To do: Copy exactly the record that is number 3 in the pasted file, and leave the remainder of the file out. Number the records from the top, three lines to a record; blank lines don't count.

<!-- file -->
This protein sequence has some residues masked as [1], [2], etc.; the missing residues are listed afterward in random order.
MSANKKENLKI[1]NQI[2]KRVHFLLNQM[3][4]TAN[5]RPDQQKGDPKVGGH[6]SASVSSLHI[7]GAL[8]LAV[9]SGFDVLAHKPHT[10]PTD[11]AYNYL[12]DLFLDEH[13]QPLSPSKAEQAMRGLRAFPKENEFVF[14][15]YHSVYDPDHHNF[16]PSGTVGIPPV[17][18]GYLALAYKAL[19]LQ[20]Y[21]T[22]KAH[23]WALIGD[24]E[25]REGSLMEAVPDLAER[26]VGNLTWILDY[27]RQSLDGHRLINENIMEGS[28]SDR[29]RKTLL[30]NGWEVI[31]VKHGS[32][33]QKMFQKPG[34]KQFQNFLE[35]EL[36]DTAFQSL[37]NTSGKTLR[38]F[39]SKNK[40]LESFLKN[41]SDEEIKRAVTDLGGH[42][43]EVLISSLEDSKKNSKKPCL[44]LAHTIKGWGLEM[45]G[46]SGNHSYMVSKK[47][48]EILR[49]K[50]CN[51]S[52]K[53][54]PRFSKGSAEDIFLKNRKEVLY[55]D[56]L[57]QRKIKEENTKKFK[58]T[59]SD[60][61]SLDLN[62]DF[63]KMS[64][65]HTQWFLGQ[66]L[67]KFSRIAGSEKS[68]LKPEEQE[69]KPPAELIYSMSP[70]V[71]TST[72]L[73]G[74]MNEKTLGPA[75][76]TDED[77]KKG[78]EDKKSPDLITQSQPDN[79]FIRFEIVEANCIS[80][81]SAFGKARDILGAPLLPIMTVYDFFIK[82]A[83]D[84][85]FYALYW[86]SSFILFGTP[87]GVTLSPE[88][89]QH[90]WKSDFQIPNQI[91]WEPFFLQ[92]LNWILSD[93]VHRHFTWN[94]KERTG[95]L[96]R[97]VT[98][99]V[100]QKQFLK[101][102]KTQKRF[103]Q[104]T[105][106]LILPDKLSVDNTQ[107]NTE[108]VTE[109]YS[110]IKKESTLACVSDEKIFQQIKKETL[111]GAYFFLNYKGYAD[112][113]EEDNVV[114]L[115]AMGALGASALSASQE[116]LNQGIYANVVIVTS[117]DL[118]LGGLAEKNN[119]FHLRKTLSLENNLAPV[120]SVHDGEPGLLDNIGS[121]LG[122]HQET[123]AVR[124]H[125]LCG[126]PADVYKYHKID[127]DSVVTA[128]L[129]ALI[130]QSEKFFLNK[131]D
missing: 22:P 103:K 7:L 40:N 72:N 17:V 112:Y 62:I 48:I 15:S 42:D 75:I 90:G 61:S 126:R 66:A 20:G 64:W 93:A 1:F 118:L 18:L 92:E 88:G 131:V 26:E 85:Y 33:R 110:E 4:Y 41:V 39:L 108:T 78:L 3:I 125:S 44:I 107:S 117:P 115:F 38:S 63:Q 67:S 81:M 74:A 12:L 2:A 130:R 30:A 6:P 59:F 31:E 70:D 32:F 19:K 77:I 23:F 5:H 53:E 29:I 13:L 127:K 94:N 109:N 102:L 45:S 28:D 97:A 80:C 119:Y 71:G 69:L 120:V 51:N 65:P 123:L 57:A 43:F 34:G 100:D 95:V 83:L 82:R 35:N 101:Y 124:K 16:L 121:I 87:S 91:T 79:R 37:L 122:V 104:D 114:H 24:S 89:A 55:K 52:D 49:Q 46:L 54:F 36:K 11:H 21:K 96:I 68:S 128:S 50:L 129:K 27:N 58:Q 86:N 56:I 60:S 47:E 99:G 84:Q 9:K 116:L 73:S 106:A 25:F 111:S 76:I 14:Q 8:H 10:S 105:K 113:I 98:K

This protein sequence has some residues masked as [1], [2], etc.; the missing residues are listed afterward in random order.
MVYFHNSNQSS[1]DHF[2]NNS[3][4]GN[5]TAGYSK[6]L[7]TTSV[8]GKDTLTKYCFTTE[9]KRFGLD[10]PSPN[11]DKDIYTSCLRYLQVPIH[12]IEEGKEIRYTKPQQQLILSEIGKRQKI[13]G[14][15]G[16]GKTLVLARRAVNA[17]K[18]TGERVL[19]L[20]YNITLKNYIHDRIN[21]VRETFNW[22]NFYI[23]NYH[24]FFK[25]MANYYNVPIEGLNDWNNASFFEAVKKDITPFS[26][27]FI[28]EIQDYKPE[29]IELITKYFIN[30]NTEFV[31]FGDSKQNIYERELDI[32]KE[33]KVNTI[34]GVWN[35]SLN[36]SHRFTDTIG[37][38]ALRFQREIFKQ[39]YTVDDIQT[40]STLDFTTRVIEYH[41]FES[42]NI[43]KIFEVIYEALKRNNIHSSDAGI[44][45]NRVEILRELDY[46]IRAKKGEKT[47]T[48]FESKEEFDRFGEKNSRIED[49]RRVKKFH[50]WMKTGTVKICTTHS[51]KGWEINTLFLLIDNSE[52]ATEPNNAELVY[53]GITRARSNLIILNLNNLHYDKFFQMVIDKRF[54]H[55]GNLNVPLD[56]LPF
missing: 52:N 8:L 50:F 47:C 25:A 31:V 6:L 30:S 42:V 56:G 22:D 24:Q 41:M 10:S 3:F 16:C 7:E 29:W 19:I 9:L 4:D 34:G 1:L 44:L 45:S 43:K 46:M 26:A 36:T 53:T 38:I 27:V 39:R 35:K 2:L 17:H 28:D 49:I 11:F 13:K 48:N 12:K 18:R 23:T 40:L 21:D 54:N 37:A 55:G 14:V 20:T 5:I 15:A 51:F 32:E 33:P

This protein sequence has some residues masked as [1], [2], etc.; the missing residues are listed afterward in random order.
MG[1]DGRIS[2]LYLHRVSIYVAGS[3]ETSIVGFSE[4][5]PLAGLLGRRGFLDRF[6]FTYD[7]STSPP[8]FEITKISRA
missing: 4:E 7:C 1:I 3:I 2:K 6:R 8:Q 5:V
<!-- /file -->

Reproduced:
This protein sequence has some residues masked as [1], [2], etc.; the missing residues are listed afterward in random order.
MG[1]DGRIS[2]LYLHRVSIYVAGS[3]ETSIVGFSE[4][5]PLAGLLGRRGFLDRF[6]FTYD[7]STSPP[8]FEITKISRA
missing: 4:E 7:C 1:I 3:I 2:K 6:R 8:Q 5:V